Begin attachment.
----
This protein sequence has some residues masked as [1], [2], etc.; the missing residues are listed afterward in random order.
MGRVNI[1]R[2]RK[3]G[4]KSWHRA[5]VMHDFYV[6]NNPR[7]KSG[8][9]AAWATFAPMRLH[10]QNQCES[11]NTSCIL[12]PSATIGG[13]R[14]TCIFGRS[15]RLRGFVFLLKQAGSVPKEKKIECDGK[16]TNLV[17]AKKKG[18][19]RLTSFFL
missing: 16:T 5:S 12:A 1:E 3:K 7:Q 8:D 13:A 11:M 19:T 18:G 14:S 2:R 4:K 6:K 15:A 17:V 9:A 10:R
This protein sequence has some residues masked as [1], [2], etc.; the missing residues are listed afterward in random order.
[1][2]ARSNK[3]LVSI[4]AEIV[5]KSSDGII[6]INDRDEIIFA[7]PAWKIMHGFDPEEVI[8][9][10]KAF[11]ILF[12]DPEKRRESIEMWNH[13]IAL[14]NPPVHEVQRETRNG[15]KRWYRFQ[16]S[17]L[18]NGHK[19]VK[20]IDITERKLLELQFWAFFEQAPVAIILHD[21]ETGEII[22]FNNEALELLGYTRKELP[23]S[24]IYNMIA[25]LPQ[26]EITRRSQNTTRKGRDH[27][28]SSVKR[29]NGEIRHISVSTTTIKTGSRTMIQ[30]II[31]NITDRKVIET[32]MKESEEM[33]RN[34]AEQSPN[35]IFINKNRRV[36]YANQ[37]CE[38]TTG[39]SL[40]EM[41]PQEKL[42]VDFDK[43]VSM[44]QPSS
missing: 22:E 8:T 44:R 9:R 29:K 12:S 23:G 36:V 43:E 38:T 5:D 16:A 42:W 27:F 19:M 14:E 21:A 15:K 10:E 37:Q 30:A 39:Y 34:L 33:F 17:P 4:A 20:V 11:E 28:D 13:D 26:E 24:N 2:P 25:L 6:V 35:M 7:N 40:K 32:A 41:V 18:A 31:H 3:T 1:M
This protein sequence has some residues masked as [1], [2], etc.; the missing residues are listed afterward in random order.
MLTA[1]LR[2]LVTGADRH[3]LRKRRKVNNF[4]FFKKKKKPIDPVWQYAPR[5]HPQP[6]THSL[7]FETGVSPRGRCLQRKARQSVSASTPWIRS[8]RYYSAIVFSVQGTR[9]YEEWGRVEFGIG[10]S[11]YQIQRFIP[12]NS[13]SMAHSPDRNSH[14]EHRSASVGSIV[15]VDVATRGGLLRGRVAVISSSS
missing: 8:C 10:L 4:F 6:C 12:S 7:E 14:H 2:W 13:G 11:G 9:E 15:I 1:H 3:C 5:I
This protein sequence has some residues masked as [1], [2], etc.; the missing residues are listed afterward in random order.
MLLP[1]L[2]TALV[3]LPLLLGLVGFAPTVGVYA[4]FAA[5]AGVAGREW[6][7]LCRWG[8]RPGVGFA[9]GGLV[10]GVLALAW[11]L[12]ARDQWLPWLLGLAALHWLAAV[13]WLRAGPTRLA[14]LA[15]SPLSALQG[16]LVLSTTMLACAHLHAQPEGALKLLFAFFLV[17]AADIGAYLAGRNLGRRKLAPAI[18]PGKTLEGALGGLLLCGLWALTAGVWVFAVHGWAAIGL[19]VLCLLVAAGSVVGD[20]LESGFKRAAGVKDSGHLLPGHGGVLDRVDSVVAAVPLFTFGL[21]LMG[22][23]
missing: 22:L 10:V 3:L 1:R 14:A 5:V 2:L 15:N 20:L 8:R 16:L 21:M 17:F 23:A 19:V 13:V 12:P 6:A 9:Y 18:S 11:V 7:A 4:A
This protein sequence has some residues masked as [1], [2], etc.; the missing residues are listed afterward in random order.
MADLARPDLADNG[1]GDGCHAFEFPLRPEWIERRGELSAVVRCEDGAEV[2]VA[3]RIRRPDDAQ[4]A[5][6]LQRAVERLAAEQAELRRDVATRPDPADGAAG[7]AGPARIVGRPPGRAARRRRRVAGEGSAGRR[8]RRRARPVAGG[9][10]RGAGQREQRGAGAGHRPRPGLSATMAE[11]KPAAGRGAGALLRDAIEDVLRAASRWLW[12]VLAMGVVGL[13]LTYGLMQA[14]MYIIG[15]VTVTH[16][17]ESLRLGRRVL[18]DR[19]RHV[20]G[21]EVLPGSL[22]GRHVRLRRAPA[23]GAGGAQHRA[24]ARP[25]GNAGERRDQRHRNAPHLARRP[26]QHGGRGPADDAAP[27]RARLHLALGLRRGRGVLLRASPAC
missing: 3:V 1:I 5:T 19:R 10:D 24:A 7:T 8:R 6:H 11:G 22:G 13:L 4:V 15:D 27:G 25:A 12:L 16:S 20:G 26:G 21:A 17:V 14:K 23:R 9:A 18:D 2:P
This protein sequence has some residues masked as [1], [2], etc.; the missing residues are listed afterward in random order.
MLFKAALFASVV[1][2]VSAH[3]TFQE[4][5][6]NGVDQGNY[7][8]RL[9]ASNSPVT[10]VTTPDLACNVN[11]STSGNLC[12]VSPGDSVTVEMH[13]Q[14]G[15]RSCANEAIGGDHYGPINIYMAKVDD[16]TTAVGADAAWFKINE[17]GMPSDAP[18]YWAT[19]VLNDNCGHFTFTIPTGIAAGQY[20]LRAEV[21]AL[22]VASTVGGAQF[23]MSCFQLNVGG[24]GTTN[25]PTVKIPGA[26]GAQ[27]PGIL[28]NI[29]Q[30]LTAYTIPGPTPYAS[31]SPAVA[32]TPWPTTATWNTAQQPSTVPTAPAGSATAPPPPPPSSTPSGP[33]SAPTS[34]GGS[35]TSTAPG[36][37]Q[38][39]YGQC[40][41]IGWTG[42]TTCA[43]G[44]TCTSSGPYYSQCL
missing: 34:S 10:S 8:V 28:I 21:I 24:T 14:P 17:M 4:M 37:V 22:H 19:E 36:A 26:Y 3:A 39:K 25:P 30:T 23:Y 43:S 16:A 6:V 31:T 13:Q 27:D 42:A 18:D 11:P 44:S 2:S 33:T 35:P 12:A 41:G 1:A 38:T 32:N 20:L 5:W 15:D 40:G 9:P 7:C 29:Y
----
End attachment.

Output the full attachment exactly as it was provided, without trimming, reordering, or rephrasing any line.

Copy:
This protein sequence has some residues masked as [1], [2], etc.; the missing residues are listed afterward in random order.
MGRVNI[1]R[2]RK[3]G[4]KSWHRA[5]VMHDFYV[6]NNPR[7]KSG[8][9]AAWATFAPMRLH[10]QNQCES[11]NTSCIL[12]PSATIGG[13]R[14]TCIFGRS[15]RLRGFVFLLKQAGSVPKEKKIECDGK[16]TNLV[17]AKKKG[18][19]RLTSFFL
missing: 16:T 5:S 12:A 1:E 3:K 7:Q 8:D 13:A 11:M 19:T 18:G 14:S 2:R 4:K 6:K 15:A 17:V 9:A 10:R
This protein sequence has some residues masked as [1], [2], etc.; the missing residues are listed afterward in random order.
[1][2]ARSNK[3]LVSI[4]AEIV[5]KSSDGII[6]INDRDEIIFA[7]PAWKIMHGFDPEEVI[8][9][10]KAF[11]ILF[12]DPEKRRESIEMWNH[13]IAL[14]NPPVHEVQRETRNG[15]KRWYRFQ[16]S[17]L[18]NGHK[19]VK[20]IDITERKLLELQFWAFFEQAPVAIILHD[21]ETGEII[22]FNNEALELLGYTRKELP[23]S[24]IYNMIA[25]LPQ[26]EITRRSQNTTRKGRDH[27][28]SSVKR[29]NGEIRHISVSTTTIKTGSRTMIQ[30]II[31]NITDRKVIET[32]MKESEEM[33]RN[34]AEQSPN[35]IFINKNRRV[36]YANQ[37]CE[38]TTG[39]SL[40]EM[41]PQEKL[42]VDFDK[43]VSM[44]QPSS
missing: 22:E 8:T 44:R 9:R 29:K 12:S 23:G 36:V 43:E 38:T 5:D 16:A 42:W 27:F 19:M 14:E 21:A 15:K 10:E 37:Q 30:A 39:Y 34:L 33:F 17:P 4:A 20:V 11:E 28:D 13:D 26:E 24:N 2:P 25:L 6:V 35:M 7:N 40:K 32:A 41:V 18:A 31:H 3:T 1:M
This protein sequence has some residues masked as [1], [2], etc.; the missing residues are listed afterward in random order.
MLTA[1]LR[2]LVTGADRH[3]LRKRRKVNNF[4]FFKKKKKPIDPVWQYAPR[5]HPQP[6]THSL[7]FETGVSPRGRCLQRKARQSVSASTPWIRS[8]RYYSAIVFSVQGTR[9]YEEWGRVEFGIG[10]S[11]YQIQRFIP[12]NS[13]SMAHSPDRNSH[14]EHRSASVGSIV[15]VDVATRGGLLRGRVAVISSSS
missing: 8:C 10:L 4:F 6:C 12:S 7:E 14:H 2:W 13:G 11:G 9:E 15:I 1:H 3:C 5:I
This protein sequence has some residues masked as [1], [2], etc.; the missing residues are listed afterward in random order.
MLLP[1]L[2]TALV[3]LPLLLGLVGFAPTVGVYA[4]FAA[5]AGVAGREW[6][7]LCRWG[8]RPGVGFA[9]GGLV[10]GVLALAW[11]L[12]ARDQWLPWLLGLAALHWLAAV[13]WLRAGPTRLA[14]LA[15]SPLSALQG[16]LVLSTTMLACAHLHAQPEGALKLLFAFFLV[17]AADIGAYLAGRNLGRRKLAPAI[18]PGKTLEGALGGLLLCGLWALTAGVWVFAVHGWAAIGL[19]VLCLLVAAGSVVGD[20]LESGFKRAAGVKDSGHLLPGHGGVLDRVDSVVAAVPLFTFGL[21]LMG[22][23]
missing: 22:L 10:V 3:L 1:R 14:A 5:V 2:L 15:N 20:L 8:R 16:L 21:M 17:F 23:A 19:V 13:V 12:P 6:A 9:Y 18:S 11:V 7:A 4:A
This protein sequence has some residues masked as [1], [2], etc.; the missing residues are listed afterward in random order.
MADLARPDLADNG[1]GDGCHAFEFPLRPEWIERRGELSAVVRCEDGAEV[2]VA[3]RIRRPDDAQ[4]A[5][6]LQRAVERLAAEQAELRRDVATRPDPADGAAG[7]AGPARIVGRPPGRAARRRRRVAGEGSAGRR[8]RRRARPVAGG[9][10]RGAGQREQRGAGAGHRPRPGLSATMAE[11]KPAAGRGAGALLRDAIEDVLRAASRWLW[12]VLAMGVVGL[13]LTYGLMQA[14]MYIIG[15]VTVTH[16][17]ESLRLGRRVL[18]DR[19]RHV[20]G[21]EVLPGSL[22]GRHVRLRRAPA[23]GAGGAQHRA[24]ARP[25]GNAGERRDQRHRNAPHLARRP[26]QHGGRGPADDAAP[27]RARLHLALGLRRGRGVLLRASPAC
missing: 3:V 1:I 5:T 19:R 10:D 24:A 7:T 8:R 6:H 11:G 22:G 13:L 4:V 15:D 27:G 25:A 12:L 16:S 20:G 26:G 21:A 17:V 14:K 23:R 9:A 18:D 2:P
This protein sequence has some residues masked as [1], [2], etc.; the missing residues are listed afterward in random order.
MLFKAALFASVV[1][2]VSAH[3]TFQE[4][5][6]NGVDQGNY[7][8]RL[9]ASNSPVT[10]VTTPDLACNVN[11]STSGNLC[12]VSPGDSVTVEMH[13]Q[14]G[15]RSCANEAIGGDHYGPINIYMAKVDD[16]TTAVGADAAWFKINE[17]GMPSDAP[18]YWAT[19]VLNDNCGHFTFTIPTGIAAGQY[20]LRAEV[21]AL[22]VASTVGGAQF[23]MSCFQLNVGG[24]GTTN[25]PTVKIPGA[26]GAQ[27]PGIL[28]NI[29]Q[30]LTAYTIPGPTPYAS[31]SPAVA[32]TPWPTTATWNTAQQPSTVPTAPAGSATAPPPPPPSSTPSGP[33]SAPTS[34]GGS[35]TSTAPG[36][37]Q[38][39]YGQC[40][41]IGWTG[42]TTCA[43]G[44]TCTSSGPYYSQCL
missing: 34:S 10:S 8:V 28:I 21:I 24:T 14:P 17:M 4:M 37:V 22:H 19:E 36:A 26:Y 3:A 39:K 25:P 30:T 23:Y 43:S 16:A 6:V 31:T 13:Q 27:D 42:A 18:D 11:P 44:S 2:S 33:T 35:P 12:A 41:G 1:A 38:T 32:N 20:L 5:W 15:D 40:G 9:P 7:C 29:Y